Hazing News

Family of victim charges that hazing played role in his death; Delta Tau Delta questions attorney ethics: Indianapolis Star

E-mails released in drinking death of Wabash student
Attorney: ‘Hazing and alcohol abuse were rampant’ at fraternity
Indianapolis Star story

CARMEL, Ind. — An attorney representing the family of a Wabash College freshman who died of alcohol poisoning released e-mails last week that he said paint a picture of an out-of-control fraternity house.

The family of 18-year-old Johnny D. Smith, Tucson, Ariz., wants to know whether hazing played a role in his death.

“There is no conduct policy at Wabash; there is no alcohol policy. There is a gentlemen’s rule that is no rule,” attorney Stephen Wagner said during a news conference at his Carmel office.

Smith was found unconscious at the Delta Tau Delta chapter house Oct. 5; paramedics pronounced him dead at the scene. The college disbanded the chapter after an investigation, and Delta Tau Delta national headquarters also suspended the chapter.

The freshman’s death was the second in about a year at Wabash in which alcohol might have played a part. A 19-year-old freshman died in October 2007 after he slipped off a roof. Tests showed he had been drinking.

Wagner said the profanity-laced e-mails and others that Smith’s family had uncovered showed “an out-of-control fraternity house where hazing and alcohol abuse were rampant.”

Although officials with the fraternity’s national office have declined to say whether a party was held at the house the night before Smith’s death, one of the e-mails indicates a party had been planned for that weekend.

“There will be an abundance of alcohol,” including four beer kegs, the e-mail states.

One e-mail warns members to deny, during a visit from a national fraternity representative, that hazing occurs; another urges members to haze others if they fail to do kitchen chores.

Delta Tau Delta Executive Vice President Jim Russell said the national fraternity’s investigation was ongoing, and he would not comment on the materials distributed at the news conference.

But Russell said the news conference seemed contrary to ethical standards that prohibit lawyers from discussing matters under investigation or potential litigation before trial.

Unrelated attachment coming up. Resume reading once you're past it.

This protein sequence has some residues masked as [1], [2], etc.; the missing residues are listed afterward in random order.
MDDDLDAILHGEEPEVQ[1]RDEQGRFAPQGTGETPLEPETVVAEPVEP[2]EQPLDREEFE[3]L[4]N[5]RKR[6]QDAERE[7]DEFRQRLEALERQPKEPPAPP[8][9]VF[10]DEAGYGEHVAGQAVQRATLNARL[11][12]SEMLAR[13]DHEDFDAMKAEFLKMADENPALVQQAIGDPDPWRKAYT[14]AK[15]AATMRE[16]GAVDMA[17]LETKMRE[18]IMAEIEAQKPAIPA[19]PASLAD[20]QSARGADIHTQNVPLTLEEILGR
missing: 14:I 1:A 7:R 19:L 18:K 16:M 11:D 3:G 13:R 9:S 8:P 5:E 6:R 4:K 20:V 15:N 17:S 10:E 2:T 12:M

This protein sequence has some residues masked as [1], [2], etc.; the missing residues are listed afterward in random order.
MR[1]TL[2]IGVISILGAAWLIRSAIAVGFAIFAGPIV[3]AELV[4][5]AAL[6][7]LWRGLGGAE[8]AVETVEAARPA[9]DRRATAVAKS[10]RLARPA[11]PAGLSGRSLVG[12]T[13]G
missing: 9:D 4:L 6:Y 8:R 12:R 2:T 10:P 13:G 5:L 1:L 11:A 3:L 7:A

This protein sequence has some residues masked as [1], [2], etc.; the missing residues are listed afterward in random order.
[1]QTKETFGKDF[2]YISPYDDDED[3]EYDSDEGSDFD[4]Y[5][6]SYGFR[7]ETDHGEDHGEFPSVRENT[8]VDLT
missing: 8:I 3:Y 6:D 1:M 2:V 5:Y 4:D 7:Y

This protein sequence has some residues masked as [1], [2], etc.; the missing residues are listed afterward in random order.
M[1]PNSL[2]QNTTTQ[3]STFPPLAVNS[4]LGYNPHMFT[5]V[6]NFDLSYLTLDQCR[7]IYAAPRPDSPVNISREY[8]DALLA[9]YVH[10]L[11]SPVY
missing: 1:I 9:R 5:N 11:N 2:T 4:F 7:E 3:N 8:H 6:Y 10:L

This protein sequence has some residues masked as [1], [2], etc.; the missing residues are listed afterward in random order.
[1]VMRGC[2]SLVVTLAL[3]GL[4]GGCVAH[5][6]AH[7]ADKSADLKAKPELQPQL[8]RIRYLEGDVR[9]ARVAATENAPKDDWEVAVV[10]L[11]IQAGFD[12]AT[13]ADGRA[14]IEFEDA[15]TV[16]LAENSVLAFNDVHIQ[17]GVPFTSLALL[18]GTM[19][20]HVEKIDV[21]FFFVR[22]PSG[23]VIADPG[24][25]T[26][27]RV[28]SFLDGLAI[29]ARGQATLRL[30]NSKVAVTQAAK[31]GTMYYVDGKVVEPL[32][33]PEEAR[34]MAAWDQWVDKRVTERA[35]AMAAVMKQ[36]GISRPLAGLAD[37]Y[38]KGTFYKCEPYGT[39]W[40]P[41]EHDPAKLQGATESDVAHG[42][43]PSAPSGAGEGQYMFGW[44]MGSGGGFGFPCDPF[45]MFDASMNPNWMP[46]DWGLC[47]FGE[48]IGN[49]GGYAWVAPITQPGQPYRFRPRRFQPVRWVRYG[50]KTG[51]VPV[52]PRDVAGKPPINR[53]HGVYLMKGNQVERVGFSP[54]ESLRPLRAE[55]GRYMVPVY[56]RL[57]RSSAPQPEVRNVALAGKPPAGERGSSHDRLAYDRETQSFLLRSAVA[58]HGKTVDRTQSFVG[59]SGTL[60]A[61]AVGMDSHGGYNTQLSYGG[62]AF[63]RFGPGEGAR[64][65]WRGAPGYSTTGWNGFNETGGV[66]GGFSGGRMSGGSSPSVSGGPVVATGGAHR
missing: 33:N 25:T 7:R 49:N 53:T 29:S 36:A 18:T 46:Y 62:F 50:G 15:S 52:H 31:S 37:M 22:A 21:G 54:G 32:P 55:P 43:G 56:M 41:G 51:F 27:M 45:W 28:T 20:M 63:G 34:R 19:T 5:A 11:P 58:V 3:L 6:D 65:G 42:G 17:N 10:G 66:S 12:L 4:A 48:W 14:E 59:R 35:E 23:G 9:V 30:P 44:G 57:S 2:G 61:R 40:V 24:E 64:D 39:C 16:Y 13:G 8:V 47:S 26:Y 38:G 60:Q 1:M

By Hank Nuwer

Journalist Hank Nuwer is the Alaska author of Hazing: Destroying Young Lives; Broken Pledges: The Deadly Rite of Hazing, High School Hazing, Wrongs of Passage and The Hazing Reader. He has written articles or columns on hazing for the Sunday Times of India, Toronto Globe & Mail, Harper's Magazine, Orlando Sentinel, The Chronicle of Higher Education and the New York Times Sunday Magazine. His current book is Hazing: Destroying Young Lives from Indiana University Press. He is married to Malgorzata Wroblewska Nuwer of Warsaw, Poland and Fairbanks, Alaska. Nuwer is a former columnist for the Greenville (Ohio)Early Bird and former managing editor of the Fairbanks Daily News-Miner in Alaska.
Nuwer was named the Ohio Society of Professional Journalists columnist of the year in 2021 for his “After Darke” column in the Early Bird. He also won third place for the column in 2022 from the Indiana chapter of the Society of Professional Journalists. He and his wife Gosia, recently of Union City, Ind., have owned 20 acres in Alaska for many years. “The move is a sort-of coming home for us,” said Nuwer. As a journalist, he’s written about the Alaskan Iditarod sled-dog race and other Alaska topics. Read his musings in his blog at Real Alaska Daily-- and in his weekly column "Far from Randolph" in the Winchester Star-Gazette of Randolph County, Indiana.

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